BY JOE STEFENONI
National Grange Membership/Leadership Director | membershipnationalgrangeorg (membershipnationalgrangeorg)
Tradition and culture issues and concepts word cloud illustration. Word collage concept.
Recently, I visited my high school to enjoy their production of Fiddler on the Roof, the classic story of Tevye and his family. As I sat in my seat listening to the opening tones and lyrics of Tradition one line spoken by Tevye truly stuck with me. “Here in Anatevka, we have traditions for everything; how to sleep, how to eat, how to work, how to wear clothes… You may ask, how did this tradition get started? I’ll tell you, I don’t know, but it’s a tradition!”
As the story goes on, Tevye must come to terms with the changing world around him. To do this, he must learn how to balance the old traditions of his faith with the world he lives in, and by the end of the story, Tevye has learned how to celebrate traditions while at the same time adapting to the world around him. Immediately, my mind went straight to the Grange with our numerous rich traditions. Our traditions that have stood the test of time, but how do our traditions play a part in the recruitment and retention of new members? Is it possible that we can strike a balance between our traditions with the need to remain relevant to our members and our community? I say, “ABSOLUTELY”!
When we look at the identity of our organization, it’s necessary to remember that at the end of the day we are a fraternal organization and it is our ritual and fraternal bonds that are the foundation of what binds us together throughout the nation. At times, we shy away from our traditions either because we feel they don’t fit with society or we don’t understand why we do what we do. How often have we heard a member ask why something in the ritual is done the way it is and the answer they receive is “because we’ve always done it that way”. This is almost the same as Tevye exclaiming “…it’s tradition!” Wouldn’t it better serve our members and ourselves to take the time to understand and explain the history and meaning behind our traditions?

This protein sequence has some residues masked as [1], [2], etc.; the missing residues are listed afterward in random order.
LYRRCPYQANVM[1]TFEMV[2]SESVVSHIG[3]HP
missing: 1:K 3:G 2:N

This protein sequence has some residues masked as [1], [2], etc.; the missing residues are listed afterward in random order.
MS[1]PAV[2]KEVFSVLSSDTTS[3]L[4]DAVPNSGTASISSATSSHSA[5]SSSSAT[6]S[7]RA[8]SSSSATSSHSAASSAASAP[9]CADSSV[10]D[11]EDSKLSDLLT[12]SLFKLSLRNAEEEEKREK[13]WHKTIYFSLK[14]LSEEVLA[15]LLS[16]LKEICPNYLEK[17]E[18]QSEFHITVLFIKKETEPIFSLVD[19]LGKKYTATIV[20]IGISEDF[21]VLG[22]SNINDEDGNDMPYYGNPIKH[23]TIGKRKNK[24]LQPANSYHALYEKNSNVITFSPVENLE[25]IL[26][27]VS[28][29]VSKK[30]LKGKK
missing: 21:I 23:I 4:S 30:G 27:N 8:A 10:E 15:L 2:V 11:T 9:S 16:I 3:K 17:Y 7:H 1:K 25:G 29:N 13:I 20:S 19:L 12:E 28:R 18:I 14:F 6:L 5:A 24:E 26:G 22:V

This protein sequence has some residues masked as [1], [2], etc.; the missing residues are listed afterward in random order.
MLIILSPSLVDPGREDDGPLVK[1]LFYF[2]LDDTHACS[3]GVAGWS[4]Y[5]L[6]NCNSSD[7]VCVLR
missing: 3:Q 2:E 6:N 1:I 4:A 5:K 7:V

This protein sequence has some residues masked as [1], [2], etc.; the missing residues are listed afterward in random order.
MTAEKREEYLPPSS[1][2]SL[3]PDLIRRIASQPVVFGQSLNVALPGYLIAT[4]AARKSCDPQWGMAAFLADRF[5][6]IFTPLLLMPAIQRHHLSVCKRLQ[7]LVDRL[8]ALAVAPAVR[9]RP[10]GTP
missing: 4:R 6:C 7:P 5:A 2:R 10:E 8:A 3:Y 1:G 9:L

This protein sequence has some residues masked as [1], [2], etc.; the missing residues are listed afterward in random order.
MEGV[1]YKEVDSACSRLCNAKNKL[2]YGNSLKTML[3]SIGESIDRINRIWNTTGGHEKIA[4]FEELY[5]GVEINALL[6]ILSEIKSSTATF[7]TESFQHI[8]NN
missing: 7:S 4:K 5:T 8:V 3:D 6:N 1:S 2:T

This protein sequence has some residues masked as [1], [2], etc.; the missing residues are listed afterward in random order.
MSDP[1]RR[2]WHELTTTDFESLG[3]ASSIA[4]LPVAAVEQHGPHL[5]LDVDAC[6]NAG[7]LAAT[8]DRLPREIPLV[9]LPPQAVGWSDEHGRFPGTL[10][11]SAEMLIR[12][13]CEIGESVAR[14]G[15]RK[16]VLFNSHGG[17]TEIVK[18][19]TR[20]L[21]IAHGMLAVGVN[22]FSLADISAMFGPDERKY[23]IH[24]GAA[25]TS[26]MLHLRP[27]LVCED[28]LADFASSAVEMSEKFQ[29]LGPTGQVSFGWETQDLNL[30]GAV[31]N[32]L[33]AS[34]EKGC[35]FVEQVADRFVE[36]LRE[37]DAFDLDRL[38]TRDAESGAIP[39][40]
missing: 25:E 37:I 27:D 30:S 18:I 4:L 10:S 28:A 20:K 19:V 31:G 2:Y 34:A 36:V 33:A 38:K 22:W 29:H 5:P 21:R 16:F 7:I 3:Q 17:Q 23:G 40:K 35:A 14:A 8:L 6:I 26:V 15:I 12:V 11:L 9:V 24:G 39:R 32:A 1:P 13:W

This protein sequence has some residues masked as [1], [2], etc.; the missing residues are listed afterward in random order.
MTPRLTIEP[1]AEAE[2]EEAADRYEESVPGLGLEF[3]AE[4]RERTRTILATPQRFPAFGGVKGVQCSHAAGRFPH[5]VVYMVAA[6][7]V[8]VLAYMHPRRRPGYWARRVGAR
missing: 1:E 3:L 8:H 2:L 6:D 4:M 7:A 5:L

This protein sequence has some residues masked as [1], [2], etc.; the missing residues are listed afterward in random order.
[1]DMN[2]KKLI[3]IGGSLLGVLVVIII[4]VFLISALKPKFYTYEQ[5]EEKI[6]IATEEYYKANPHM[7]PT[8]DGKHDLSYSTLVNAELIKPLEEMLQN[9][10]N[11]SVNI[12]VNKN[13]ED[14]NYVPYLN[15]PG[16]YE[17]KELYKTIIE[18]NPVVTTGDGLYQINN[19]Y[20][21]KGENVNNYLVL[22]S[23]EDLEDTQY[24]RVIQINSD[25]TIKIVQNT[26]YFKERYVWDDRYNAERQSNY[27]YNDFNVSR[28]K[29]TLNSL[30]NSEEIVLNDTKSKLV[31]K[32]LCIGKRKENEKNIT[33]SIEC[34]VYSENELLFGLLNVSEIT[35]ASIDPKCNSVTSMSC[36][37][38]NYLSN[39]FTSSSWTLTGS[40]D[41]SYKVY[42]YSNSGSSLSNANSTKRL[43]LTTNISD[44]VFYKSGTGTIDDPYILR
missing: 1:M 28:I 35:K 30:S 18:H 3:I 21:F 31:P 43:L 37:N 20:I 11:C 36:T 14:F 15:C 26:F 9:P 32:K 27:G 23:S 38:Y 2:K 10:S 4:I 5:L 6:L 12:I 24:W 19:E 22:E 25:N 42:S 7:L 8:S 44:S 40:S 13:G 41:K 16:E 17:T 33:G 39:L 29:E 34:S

Much of our ritual dates back almost 150 years to the founding of the Grange and as such may not be quickly understood by someone who is new to the Grange. Ritualism is something that was commonplace to those of my Grandparents generation who were involved in many different organizations from Masons to the Royal Neighbors who each had their own unique ritual. However, ritualism isn’t as common today as it was a century ago. When we bring new members into our Grange, we must ensure that our rituals and traditions are fully explained to them. Place yourself in the shoes of a new member who is observing our ritual for the first time. It could be unusual to see certain aspects without an experienced member to answer questions that a new member may have.
Our traditions can also be a tool by which to both recruit and retain members. We should not be afraid to share our traditions should be shared with new members upon joining the Grange and we should also be sure to refresh the collective memory of our current members. Our traditions are rich and meaningful and there are many people who are looking for a return to the more traditional and basic values that our rituals and traditions espouse.
For those of us who have been Grange members for a number of years, our traditions seem to be natural and second nature to us and we may have become complacent with them. It is of the utmost importance to take pride in our traditions and fully understand what we do and why we do it. It is then that we will be able to share our traditions with and excite new members about the history, ritualism and traditions of the Grange. So let’s pull out the manuals, the stations, the regalia and unwritten work. Blow the dust off and practice the floor work once again. As we do this, let us take the time to understand the meaning behind these traditions and strengthen our fraternal bonds.
Reprinted from The Patrons Chain, the E-Newsletter of the National Grange.